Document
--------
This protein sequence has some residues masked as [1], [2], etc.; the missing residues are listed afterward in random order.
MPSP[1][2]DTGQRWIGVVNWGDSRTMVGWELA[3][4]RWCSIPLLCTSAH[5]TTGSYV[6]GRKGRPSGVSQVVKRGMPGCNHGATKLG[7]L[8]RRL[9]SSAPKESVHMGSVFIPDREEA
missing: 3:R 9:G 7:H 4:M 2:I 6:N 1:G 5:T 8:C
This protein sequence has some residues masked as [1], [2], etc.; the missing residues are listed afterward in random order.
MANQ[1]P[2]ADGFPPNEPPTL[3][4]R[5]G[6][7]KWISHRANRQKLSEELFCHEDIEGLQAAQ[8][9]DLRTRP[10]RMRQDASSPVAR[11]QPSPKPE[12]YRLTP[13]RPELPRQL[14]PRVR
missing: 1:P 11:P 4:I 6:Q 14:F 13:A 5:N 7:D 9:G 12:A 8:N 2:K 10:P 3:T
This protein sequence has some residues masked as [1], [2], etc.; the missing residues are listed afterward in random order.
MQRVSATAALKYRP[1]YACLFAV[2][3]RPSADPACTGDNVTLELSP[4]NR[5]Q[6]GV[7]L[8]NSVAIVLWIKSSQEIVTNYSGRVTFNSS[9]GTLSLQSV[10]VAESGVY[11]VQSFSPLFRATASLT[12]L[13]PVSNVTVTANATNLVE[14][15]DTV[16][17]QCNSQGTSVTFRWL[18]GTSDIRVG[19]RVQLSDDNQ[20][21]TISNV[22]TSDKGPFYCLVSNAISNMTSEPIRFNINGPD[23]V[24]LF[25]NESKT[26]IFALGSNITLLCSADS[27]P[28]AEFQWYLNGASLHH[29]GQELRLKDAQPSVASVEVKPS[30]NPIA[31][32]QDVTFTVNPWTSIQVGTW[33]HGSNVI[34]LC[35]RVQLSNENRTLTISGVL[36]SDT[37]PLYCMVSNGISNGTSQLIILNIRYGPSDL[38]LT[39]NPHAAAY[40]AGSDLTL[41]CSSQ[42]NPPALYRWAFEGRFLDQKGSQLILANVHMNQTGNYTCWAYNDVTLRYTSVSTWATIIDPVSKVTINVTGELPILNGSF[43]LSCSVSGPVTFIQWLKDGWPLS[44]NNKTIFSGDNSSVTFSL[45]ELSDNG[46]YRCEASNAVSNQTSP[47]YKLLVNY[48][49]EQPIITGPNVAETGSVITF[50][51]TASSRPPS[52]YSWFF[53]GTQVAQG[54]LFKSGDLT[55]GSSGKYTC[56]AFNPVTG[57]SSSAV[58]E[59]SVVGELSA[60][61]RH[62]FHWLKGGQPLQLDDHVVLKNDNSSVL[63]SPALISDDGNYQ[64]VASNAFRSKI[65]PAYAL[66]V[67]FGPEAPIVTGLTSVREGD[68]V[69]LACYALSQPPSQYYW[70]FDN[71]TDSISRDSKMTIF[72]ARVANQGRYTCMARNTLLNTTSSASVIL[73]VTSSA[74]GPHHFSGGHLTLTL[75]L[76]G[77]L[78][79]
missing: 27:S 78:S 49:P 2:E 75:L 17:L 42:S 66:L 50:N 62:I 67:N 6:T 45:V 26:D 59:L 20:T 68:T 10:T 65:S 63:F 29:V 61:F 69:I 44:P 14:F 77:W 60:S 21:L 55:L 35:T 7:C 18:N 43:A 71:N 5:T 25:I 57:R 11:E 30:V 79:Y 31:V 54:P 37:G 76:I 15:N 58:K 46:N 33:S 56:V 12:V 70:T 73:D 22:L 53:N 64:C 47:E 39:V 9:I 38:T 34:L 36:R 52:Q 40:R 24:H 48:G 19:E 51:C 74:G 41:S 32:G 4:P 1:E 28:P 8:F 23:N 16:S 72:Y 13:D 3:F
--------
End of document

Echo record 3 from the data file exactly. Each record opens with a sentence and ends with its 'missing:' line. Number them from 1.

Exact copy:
This protein sequence has some residues masked as [1], [2], etc.; the missing residues are listed afterward in random order.
MQRVSATAALKYRP[1]YACLFAV[2][3]RPSADPACTGDNVTLELSP[4]NR[5]Q[6]GV[7]L[8]NSVAIVLWIKSSQEIVTNYSGRVTFNSS[9]GTLSLQSV[10]VAESGVY[11]VQSFSPLFRATASLT[12]L[13]PVSNVTVTANATNLVE[14][15]DTV[16][17]QCNSQGTSVTFRWL[18]GTSDIRVG[19]RVQLSDDNQ[20][21]TISNV[22]TSDKGPFYCLVSNAISNMTSEPIRFNINGPD[23]V[24]LF[25]NESKT[26]IFALGSNITLLCSADS[27]P[28]AEFQWYLNGASLHH[29]GQELRLKDAQPSVASVEVKPS[30]NPIA[31][32]QDVTFTVNPWTSIQVGTW[33]HGSNVI[34]LC[35]RVQLSNENRTLTISGVL[36]SDT[37]PLYCMVSNGISNGTSQLIILNIRYGPSDL[38]LT[39]NPHAAAY[40]AGSDLTL[41]CSSQ[42]NPPALYRWAFEGRFLDQKGSQLILANVHMNQTGNYTCWAYNDVTLRYTSVSTWATIIDPVSKVTINVTGELPILNGSF[43]LSCSVSGPVTFIQWLKDGWPLS[44]NNKTIFSGDNSSVTFSL[45]ELSDNG[46]YRCEASNAVSNQTSP[47]YKLLVNY[48][49]EQPIITGPNVAETGSVITF[50][51]TASSRPPS[52]YSWFF[53]GTQVAQG[54]LFKSGDLT[55]GSSGKYTC[56]AFNPVTG[57]SSSAV[58]E[59]SVVGELSA[60][61]RH[62]FHWLKGGQPLQLDDHVVLKNDNSSVL[63]SPALISDDGNYQ[64]VASNAFRSKI[65]PAYAL[66]V[67]FGPEAPIVTGLTSVREGD[68]V[69]LACYALSQPPSQYYW[70]FDN[71]TDSISRDSKMTIF[72]ARVANQGRYTCMARNTLLNTTSSASVIL[73]VTSSA[74]GPHHFSGGHLTLTL[75]L[76]G[77]L[78][79]
missing: 27:S 78:S 49:P 2:E 75:L 17:L 42:S 66:L 50:N 62:I 67:N 6:T 45:V 26:D 59:L 20:T 68:T 10:T 65:S 63:F 29:V 61:F 69:I 44:P 14:F 77:W 60:S 21:L 55:L 35:T 7:C 18:N 43:A 71:N 5:T 25:I 57:R 11:E 30:V 79:Y 31:V 54:P 37:G 76:I 15:N 58:K 46:N 33:S 56:V 12:V 70:T 73:D 22:L 53:N 64:C 47:E 39:V 9:I 38:T 34:L 36:R 52:Q 40:R 24:H 48:G 19:E 51:C 74:G 41:S 32:G 4:P 1:E 28:P 8:F 23:N 16:S 72:Y 13:D 3:F